There hasn’t been a solo Olga de Amaral exhibition in London for almost a decade, but Lisson Gallery’s much-anticipated show more than makes up for it. Born in Bogota in 1932, the Colombian artist has made her name creating large-scale abstract tapestries and sculptures made with natural fibres and precious metals, notably gold leaf, that blur the line between art and craft.
Featuring her cascading, layered textiles and numinous clouds of hanging strands, it examines her mastery of the loom and the ways in which her practice crosses over into painting, sculpture and installation.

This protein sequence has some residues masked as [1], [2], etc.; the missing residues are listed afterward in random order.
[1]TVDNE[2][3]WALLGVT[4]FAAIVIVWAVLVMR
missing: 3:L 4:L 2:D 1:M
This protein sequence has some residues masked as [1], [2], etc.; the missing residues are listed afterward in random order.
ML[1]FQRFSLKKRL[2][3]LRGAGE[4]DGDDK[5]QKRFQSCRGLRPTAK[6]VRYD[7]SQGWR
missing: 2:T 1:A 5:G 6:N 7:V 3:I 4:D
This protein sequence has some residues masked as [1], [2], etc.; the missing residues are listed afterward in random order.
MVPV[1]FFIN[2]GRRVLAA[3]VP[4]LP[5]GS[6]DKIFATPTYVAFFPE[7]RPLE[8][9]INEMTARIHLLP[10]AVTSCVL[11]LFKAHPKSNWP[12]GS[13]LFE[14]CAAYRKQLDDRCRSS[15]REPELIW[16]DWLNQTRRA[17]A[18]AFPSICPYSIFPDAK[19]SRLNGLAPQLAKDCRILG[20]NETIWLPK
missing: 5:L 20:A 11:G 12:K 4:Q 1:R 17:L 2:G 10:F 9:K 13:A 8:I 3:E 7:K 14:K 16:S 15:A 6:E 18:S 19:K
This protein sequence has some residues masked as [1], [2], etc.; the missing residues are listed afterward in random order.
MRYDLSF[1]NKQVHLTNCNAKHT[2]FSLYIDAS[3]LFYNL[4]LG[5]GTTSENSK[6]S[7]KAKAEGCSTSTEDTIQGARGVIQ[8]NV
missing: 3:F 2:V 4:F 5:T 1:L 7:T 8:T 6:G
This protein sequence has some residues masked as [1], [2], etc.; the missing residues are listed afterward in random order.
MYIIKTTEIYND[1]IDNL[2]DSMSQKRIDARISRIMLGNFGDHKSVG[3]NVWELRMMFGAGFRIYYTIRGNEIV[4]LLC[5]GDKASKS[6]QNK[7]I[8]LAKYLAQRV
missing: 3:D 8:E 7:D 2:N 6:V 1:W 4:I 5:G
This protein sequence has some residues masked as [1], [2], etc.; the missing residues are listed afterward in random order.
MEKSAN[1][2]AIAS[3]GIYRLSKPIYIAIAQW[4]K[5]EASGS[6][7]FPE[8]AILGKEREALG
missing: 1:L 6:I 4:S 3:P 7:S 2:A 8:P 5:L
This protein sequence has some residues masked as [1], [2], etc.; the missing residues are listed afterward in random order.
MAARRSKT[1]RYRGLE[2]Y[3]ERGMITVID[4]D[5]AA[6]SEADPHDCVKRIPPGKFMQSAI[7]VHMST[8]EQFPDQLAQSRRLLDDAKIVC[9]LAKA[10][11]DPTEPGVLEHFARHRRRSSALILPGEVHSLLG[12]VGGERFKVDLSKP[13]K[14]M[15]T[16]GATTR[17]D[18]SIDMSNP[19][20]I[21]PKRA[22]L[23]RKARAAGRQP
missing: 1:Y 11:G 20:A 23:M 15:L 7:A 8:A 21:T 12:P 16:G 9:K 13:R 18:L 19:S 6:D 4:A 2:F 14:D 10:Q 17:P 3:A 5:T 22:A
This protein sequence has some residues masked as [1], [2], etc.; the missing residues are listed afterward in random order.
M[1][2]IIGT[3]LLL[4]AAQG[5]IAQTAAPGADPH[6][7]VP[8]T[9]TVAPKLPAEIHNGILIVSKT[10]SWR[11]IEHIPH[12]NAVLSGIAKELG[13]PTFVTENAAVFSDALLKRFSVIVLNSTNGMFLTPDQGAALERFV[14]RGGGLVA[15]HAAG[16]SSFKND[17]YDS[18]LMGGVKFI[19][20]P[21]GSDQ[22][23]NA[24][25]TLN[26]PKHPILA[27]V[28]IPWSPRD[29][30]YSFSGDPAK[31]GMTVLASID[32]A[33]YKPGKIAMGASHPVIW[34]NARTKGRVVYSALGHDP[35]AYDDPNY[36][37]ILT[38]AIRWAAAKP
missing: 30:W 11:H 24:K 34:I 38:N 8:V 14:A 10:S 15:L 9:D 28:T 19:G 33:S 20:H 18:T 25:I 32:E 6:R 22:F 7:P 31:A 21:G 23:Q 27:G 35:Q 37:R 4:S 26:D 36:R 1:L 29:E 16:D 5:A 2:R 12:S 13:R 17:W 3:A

Central to the exhibition is Luz Blanca (White Light, 1969), an early work in which Amaral experimented with sheets of plastic as well as the iridescent surface reflections. Equally captivating are her cloud-like Brumas (Mists, 2014), in which three-dimensional coloured forms seem to appear within gathered skeins of thread.
It will be a chance to see the scope of Amaral’s practice and to celebrate an artist of prodigious talent. Add to your autumn to-do list now.